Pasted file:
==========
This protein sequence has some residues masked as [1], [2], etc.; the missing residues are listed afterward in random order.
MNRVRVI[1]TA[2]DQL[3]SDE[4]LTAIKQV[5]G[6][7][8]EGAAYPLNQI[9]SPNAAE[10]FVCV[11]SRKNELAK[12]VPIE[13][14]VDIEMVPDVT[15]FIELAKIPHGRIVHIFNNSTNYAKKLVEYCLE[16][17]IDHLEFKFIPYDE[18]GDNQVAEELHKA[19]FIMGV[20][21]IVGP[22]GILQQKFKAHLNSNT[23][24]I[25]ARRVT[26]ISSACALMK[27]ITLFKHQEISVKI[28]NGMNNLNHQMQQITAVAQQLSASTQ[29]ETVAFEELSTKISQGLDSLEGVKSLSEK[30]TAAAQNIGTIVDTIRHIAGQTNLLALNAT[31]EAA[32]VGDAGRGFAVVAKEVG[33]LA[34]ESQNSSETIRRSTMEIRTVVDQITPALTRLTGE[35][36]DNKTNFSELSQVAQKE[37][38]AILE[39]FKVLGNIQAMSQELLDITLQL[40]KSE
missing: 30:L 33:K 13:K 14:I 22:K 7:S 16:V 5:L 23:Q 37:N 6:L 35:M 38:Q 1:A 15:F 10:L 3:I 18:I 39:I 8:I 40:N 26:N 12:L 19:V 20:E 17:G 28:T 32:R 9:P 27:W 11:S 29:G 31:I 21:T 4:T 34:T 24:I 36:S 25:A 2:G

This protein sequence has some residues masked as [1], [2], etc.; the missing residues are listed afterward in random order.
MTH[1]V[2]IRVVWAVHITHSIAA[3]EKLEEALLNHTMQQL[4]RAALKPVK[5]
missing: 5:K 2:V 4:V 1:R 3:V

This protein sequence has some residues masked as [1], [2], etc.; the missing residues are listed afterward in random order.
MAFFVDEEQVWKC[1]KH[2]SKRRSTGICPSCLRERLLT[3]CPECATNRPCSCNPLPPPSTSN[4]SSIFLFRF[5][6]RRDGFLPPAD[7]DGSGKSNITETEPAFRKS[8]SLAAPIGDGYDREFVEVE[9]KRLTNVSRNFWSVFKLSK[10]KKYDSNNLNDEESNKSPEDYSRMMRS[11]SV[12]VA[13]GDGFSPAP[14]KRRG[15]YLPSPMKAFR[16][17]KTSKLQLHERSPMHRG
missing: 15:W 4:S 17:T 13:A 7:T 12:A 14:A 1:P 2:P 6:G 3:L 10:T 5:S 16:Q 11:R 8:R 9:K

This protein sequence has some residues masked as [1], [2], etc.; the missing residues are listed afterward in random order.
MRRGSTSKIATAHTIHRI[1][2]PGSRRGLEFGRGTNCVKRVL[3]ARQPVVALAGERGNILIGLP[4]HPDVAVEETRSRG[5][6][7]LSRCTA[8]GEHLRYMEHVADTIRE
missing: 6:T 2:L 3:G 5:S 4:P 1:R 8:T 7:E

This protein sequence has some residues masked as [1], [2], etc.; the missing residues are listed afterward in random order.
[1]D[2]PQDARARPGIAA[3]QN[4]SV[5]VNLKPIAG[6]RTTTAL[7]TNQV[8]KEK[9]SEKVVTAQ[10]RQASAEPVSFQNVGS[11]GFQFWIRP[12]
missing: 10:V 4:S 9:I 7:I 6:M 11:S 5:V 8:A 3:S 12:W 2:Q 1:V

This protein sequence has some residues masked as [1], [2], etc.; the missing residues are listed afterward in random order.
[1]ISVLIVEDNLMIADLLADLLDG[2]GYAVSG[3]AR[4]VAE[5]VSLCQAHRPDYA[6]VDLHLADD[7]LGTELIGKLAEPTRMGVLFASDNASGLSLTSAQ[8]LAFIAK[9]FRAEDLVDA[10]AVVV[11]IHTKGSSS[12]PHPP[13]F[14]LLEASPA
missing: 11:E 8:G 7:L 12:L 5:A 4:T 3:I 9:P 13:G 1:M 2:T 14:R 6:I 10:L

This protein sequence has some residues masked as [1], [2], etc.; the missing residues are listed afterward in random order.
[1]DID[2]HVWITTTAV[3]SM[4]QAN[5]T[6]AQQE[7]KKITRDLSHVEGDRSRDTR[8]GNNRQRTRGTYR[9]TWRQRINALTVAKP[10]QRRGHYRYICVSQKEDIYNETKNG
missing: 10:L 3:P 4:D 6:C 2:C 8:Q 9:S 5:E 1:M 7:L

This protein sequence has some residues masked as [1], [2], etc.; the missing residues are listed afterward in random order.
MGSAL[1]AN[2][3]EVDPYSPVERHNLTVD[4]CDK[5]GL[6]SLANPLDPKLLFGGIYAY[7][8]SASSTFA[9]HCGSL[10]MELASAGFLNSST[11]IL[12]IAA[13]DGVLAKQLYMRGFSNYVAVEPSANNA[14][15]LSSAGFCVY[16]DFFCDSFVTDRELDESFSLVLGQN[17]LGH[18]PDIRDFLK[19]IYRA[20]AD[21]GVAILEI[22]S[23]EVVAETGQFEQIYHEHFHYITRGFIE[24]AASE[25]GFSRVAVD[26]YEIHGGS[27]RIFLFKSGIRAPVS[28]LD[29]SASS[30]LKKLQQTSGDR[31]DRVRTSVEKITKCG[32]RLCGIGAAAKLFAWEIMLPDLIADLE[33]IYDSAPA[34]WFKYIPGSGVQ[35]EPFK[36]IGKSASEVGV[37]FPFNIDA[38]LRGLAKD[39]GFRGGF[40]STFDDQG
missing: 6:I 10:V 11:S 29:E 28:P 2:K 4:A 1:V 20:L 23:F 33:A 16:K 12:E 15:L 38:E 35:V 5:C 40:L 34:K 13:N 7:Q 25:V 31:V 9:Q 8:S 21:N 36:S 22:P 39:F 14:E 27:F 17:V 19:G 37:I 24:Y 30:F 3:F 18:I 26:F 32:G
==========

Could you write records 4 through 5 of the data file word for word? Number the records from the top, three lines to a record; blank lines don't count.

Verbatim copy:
This protein sequence has some residues masked as [1], [2], etc.; the missing residues are listed afterward in random order.
MRRGSTSKIATAHTIHRI[1][2]PGSRRGLEFGRGTNCVKRVL[3]ARQPVVALAGERGNILIGLP[4]HPDVAVEETRSRG[5][6][7]LSRCTA[8]GEHLRYMEHVADTIRE
missing: 6:T 2:L 3:G 5:S 4:P 1:R 8:T 7:E

This protein sequence has some residues masked as [1], [2], etc.; the missing residues are listed afterward in random order.
[1]D[2]PQDARARPGIAA[3]QN[4]SV[5]VNLKPIAG[6]RTTTAL[7]TNQV[8]KEK[9]SEKVVTAQ[10]RQASAEPVSFQNVGS[11]GFQFWIRP[12]
missing: 10:V 4:S 9:I 7:I 6:M 11:S 5:V 8:A 3:S 12:W 2:Q 1:V